Consumers around the world are racking up more than 100,000 financial transactions every day without using cash, credit cards or a barter system, How are all those buyers doing it?
With Bitcoins, of course.
The growing use of the six-year-old virtual currency and its implications for the insurance industry were the subjects of a panel discussion at the Risk and Insurance Management Society (RIMS) 2015 Conference in New Orleans this week.
In a session entitled, “Bitcoins: the Next Cyberinsurance,” Ty Sagalow, CEO and founder of Innovation Insurance Group, said it’s no surprise that the use of Bitcoins still raises eyebrows among skeptics, given the “shady” nature of the currency’s startup.
“Many carriers remember that when Bitcoin began in 2009, it was first used for the purpose of buying any type of drug you could think of, or to pay for murder for hire – some really bad stuff,” he says.
But Sagalow said the currency has moved away from its dark past and has been embraced by Silicon Valley-funded corporations who are interested in it from a technological standpoint as well as its investment potential.
With an estimated $3.5 billion worth of Bitcoins in circulation, 82,000 merchants now accept Bitcoins, Sagalow said. Eight million users have set up Bitcoin “wallets” – accounts where they “store” and manage the currency – and the number is growing.
Bitcoins are a way of using and moving money without a bank account or credit card. The currency fluctuates in value against other currencies, just as the U.S. dollar and many others do. Recently, a Bitcoin was worth about $226 in U.S. dollars, Sagalow said.
Users can purchase Bitcoins, store them in a virtual wallet linked to their smart phone, and then scan their account information at participating establishments to pay for merchandise or for other purposes.
Along with a rocky startup linked to the illegal drug trade, insurers that consider the possibilities of protecting Bitcoin users have other lingering concerns, said Robert Parisi, managing director and national Cyber Risk Product Leader at Marsh in New York.
For one thing, “Bitcoin has some volatility, so you can’t have the same approach to storing it as you would a commodity,” he said, adding that the currency has a certain “perishable” quality.
“Volatility in price is one of the things carriers are concerned about,” Parisi said. An upward move in price can be beneficial to an owner, but trying to understand exactly how a Bitcoin is created and what causes its price movements “is a very complex problem” for insurers.
In addition, the security of Bitcoin use is still untested in the larger market.
Bitcoins held by an individual or business are protected in much the same way a safe deposit box at a bank secures valuables. Once stored in a virtual wallet, the currency can only be removed or accessed through the use of two “keys” – or codes – one held by the Bitcoins’ owner and the other held publicly.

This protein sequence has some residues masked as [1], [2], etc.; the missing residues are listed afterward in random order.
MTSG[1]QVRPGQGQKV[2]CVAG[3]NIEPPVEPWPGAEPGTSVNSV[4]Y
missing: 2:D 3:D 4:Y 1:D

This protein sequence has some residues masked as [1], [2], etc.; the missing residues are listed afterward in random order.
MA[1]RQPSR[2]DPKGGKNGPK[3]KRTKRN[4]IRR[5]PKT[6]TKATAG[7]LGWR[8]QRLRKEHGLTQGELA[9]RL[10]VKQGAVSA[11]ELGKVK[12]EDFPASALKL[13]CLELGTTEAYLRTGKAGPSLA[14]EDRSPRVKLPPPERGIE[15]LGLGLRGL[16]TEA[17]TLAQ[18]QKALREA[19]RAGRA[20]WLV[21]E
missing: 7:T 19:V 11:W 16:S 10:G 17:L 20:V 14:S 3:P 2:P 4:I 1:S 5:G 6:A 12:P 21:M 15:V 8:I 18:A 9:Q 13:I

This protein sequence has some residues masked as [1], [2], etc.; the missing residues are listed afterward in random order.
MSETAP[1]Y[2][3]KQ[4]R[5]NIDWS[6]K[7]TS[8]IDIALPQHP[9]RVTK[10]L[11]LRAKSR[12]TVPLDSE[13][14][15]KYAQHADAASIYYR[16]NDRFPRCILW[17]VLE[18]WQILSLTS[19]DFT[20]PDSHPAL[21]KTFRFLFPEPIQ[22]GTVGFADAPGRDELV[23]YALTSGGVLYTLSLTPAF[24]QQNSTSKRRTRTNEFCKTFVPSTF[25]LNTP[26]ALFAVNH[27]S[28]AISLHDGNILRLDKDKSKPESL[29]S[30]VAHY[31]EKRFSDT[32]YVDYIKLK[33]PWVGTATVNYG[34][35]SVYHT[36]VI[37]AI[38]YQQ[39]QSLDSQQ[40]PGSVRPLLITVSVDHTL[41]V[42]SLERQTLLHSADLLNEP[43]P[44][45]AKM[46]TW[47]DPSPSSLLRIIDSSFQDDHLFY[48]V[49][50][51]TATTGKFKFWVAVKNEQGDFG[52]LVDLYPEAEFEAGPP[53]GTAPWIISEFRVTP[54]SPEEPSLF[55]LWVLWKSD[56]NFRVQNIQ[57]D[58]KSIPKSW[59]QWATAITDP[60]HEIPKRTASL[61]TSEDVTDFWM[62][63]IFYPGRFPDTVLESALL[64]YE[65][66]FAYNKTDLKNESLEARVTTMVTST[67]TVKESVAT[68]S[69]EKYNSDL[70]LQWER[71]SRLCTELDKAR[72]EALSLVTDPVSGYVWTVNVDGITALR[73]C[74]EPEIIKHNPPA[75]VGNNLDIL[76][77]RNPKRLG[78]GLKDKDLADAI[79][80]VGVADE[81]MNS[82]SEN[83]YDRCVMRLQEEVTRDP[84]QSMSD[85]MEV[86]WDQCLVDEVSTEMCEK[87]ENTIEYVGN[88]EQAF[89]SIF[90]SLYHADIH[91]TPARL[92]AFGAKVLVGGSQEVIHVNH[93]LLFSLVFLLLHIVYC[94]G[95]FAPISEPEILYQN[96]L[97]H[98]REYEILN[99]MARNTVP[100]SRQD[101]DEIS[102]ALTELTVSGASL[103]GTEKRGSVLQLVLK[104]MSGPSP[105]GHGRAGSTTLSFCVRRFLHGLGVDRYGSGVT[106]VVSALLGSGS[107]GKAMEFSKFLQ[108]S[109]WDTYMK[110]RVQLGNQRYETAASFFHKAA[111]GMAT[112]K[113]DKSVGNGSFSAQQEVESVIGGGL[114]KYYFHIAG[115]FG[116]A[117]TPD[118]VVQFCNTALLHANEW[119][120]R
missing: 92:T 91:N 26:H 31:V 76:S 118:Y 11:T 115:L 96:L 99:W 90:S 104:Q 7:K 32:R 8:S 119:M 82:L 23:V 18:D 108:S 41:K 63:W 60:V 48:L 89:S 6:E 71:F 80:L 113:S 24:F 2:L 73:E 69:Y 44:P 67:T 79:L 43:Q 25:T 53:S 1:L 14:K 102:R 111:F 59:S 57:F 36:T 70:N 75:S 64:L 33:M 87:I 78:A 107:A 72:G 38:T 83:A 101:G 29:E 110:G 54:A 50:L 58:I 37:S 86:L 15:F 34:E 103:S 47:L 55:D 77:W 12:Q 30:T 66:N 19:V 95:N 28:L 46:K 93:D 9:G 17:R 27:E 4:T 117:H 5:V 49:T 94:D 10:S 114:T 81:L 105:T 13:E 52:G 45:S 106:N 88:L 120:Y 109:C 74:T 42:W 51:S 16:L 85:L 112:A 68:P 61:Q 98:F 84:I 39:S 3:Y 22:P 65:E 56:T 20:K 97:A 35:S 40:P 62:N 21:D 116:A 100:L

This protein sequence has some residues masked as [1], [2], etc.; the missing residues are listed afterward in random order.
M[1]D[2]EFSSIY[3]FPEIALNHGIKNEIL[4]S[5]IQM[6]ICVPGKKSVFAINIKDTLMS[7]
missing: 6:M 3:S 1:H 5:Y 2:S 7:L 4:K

“A person could lose the thumb drive that has the private key on it, then they are no longer able to unlock their Bitcoin wallet,” Parisi warned.
Still, investment in Bitcoins has been relatively robust. Sagalow said the growth in investment so far in the short life of the currency has been stronger than the growth of Internet-related investment during a similar period in its startup.
Venture capital companies have invested more then $670 million worth of Bitcoins into security-related enterprises, he added.
James Kirtland, vice president of corporate risk management for Voya Financial Inc., said that so far, insurers have viewed Bitcoin use as a cyber security issue.
“Insurance companies are definitely looking at it,” he said, noting that it is reminiscent of the dawn of cyber security, when “everybody looked to their general liability policies to cover it, but the policies didn’t cover it. ”
So now, carriers are looking for new options. “There really is no product for it yet,” Parisi said.
Sagalow made a distinction, however, between insuring Bitcoins’ value and covering the management of a Bitcoin company. The price of the currency cannot be insured, he said, but the company could be covered “like any other D&O [directors and officers] insurance.”
In addition, Bitcoin theft insurance is available. “It’s pricy and there are only a few policies, but over time more folks will get involved and there will be more consistency in the security of the underwriting,” Sagalow predicted.
Parisi says an interesting aspect of Bitcoins is the anonymity of users. While every Bitcoin transaction is digitally recorded, parties to the transactions are identified only by account numbers, not names. The anonymity seems to be part of Bitcoins’ appeal for many users.
But Parisi points out that any transaction that is done via email leaves an electronic “track” that can be followed back to the user, so the anonymity is hardly complete.
Still, noting that the vast majority of people in the world do not have bank accounts or credit cards, but many of them do have smart phones, the panelists said Bitcoins could become a simple and reliable currency for millions of people.
“I honestly believe that Bitcoin is the cutting edge of where monetary systems may be going,” Kirtland said, though he did not suggest that would happen overnight.
“The biggest hurdle we have is, we don’t know enough about it,” he said.
Regulated exchanges for the currency now exist, but the full regulatory aspects of Bitcoin use are yet to be explored, and that will involve myriad state and federal agencies, the panelists said.
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